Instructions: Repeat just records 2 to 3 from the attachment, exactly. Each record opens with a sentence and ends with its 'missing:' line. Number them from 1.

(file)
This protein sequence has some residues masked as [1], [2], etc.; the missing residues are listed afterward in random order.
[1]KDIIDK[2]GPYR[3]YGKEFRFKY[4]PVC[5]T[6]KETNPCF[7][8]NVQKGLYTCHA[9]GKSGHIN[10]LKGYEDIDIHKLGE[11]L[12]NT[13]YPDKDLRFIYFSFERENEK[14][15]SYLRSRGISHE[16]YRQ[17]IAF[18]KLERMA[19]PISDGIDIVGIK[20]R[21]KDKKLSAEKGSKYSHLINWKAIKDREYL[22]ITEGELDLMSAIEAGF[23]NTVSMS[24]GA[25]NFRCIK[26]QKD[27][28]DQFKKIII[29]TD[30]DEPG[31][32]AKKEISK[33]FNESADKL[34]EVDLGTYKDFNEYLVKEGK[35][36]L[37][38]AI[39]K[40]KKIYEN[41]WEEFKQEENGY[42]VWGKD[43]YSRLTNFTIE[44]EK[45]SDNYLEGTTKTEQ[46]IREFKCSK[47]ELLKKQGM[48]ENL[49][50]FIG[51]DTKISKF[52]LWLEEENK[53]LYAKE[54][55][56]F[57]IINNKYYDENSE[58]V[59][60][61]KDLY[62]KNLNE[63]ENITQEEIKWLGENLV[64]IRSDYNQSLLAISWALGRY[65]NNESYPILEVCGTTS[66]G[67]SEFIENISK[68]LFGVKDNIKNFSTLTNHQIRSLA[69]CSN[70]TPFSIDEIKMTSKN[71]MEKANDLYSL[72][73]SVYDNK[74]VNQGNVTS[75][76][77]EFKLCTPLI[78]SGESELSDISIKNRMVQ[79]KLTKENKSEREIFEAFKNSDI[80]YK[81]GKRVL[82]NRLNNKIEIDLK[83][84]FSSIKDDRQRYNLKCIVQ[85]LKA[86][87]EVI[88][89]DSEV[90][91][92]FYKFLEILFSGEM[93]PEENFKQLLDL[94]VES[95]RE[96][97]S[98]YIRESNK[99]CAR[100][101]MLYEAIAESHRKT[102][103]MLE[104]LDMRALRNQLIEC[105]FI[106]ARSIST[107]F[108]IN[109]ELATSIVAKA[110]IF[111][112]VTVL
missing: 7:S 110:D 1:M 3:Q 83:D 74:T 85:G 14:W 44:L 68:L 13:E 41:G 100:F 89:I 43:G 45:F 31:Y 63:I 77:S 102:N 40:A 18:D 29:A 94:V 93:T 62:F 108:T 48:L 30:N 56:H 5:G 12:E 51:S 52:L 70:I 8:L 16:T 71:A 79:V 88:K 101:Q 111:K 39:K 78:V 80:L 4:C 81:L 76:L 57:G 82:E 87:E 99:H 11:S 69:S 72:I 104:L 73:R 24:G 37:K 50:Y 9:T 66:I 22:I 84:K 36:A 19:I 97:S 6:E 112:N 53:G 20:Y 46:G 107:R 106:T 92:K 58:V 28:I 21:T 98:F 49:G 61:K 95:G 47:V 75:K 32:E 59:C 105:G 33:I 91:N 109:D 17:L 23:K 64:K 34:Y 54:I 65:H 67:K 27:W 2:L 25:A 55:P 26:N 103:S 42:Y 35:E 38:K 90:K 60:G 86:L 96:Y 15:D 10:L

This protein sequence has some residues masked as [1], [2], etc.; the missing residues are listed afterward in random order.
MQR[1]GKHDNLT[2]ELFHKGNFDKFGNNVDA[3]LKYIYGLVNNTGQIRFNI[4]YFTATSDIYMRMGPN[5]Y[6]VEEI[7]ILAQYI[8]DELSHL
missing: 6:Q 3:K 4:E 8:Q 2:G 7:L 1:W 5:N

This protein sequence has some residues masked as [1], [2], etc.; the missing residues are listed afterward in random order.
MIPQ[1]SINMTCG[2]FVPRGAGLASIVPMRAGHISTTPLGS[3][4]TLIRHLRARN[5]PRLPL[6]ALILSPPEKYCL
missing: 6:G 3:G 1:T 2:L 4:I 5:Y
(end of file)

This protein sequence has some residues masked as [1], [2], etc.; the missing residues are listed afterward in random order.
MQR[1]GKHDNLT[2]ELFHKGNFDKFGNNVDA[3]LKYIYGLVNNTGQIRFNI[4]YFTATSDIYMRMGPN[5]Y[6]VEEI[7]ILAQYI[8]DELSHL
missing: 6:Q 3:K 4:E 8:Q 2:G 7:L 1:W 5:N

This protein sequence has some residues masked as [1], [2], etc.; the missing residues are listed afterward in random order.
MIPQ[1]SINMTCG[2]FVPRGAGLASIVPMRAGHISTTPLGS[3][4]TLIRHLRARN[5]PRLPL[6]ALILSPPEKYCL
missing: 6:G 3:G 1:T 2:L 4:I 5:Y